Private Sector Development, Privatization, and Industrial Policy

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Sub-Saharan Africa

Sub-Saharan Africa, home to more than 1 billion people, half of whom will be under 25 years old by 2050, is a diverse ...

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  • Publication
    Creating Markets in Uganda: Growth through the Private Sector and Trade - Country Private Sector Diagnostic
    (Washington, DC, 2022-02) International Finance Corporation
    This Country Private Sector Diagnostic (CPSD) investigates the potential for greater private sector investment to meet some of Uganda's development challenges. At least 600,000 Ugandans enter the labor market every year, making for a workforce that is increasingly younger and urban based. To address the country’s simultaneous productivity and job challenge requires a focus on growth in sectors that can leverage demand from abroad, are labor intensive, and low skilled. Three sectors hold promise in this regard: agribusiness, which is important for productivity, employment, and export growth; energy as an enabler of overall productivity; and housing because of its role in fueling growth in the labor-intensive construction sector and alleviating the demographic pressures that rapid urbanization puts on Ugandan cities. Within the agribusiness sector, the CPSD considers three of the most promising value chains—fish, dairy, and maize—and undertakes a more disaggregated assessment of the environment for private investment.
  • Publication
    Creating Markets in Malawi: The Road to Recovery : Turning Crisis into Economic Opportunity - Country Private Sector Diagnostic
    (World Bank, Washington, DC, 2021-06) International Finance Corporation
    Malawi is at a turning point in its political, social, and economic trajectory. Lazarus Chakwera was sworn in as Malawi’s sixth president in June 2020. This marked a historic moment: the first time in Africa that an opposition candidate won a presidential election following initial results being overturned. After widespread unrest prior to the election, Malawians, especially the youth, have been demanding greater accountability, an end to corruption, and tangible progress on eradicating persistent poverty levels that exceed 70 percent of the population. The average gross national income (GNI) of a Malawian is the third lowest in the world, just US$380 as of 2019. The Chakwera administration will need to find a way to unify the country’s fractured political landscape and deliver on development promises. On top of these challenges, the new administration must also navigate the ongoing and evolving economic shocks of the COVID-19 pandemic. Gross domestic product (GDP) growth expectations for 2020 have been lowered from 4.8 percent to 0.8 percent. Recent efforts to build fiscal and institutional resilience have helped but need to be strengthened. The pandemic’s fallout has weakened the country’s macroeconomic foundations, and the overall risk of debt distress is now high. Meanwhile, human capital gains are at risk. Poverty reduction is expected to stagnate, and overall poverty could potentially worsen. The pandemic will likely exacerbate existing inequalities in economic opportunities for women. Women-owned firms, for example, are primarily concentrated in informal agriculture and services, sectors that lack basic social protections to buffer against economic distress. Female farmers, for example, generally have lower access to productive inputs, information, and liquidity than male farmers, so in times of crisis, their farm productivity and food security can be hit harder.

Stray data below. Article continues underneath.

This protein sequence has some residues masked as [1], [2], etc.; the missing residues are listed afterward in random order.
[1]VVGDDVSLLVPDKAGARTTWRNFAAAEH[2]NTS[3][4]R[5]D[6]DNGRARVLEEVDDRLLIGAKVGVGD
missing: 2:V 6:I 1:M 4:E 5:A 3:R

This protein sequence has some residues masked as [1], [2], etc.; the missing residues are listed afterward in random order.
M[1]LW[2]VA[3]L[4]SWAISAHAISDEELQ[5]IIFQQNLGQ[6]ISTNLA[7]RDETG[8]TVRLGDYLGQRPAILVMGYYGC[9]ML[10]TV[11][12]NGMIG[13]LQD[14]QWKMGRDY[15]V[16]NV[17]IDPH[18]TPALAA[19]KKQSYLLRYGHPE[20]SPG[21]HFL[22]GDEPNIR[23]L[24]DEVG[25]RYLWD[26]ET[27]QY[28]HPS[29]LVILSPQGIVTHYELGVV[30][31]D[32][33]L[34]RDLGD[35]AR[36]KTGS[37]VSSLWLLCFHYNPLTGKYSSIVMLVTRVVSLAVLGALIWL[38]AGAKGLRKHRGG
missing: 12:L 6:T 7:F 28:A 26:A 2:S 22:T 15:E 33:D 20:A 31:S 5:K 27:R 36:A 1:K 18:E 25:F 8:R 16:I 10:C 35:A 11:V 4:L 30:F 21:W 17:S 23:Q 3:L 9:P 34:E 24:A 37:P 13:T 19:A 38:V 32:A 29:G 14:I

• Publication
    Creating Markets in Kenya: Unleashing Private Sector Dynamism to Achieve Full Potential
    (International Finance Corporation, Washington, DC, 2019-07-31) International Finance Corporation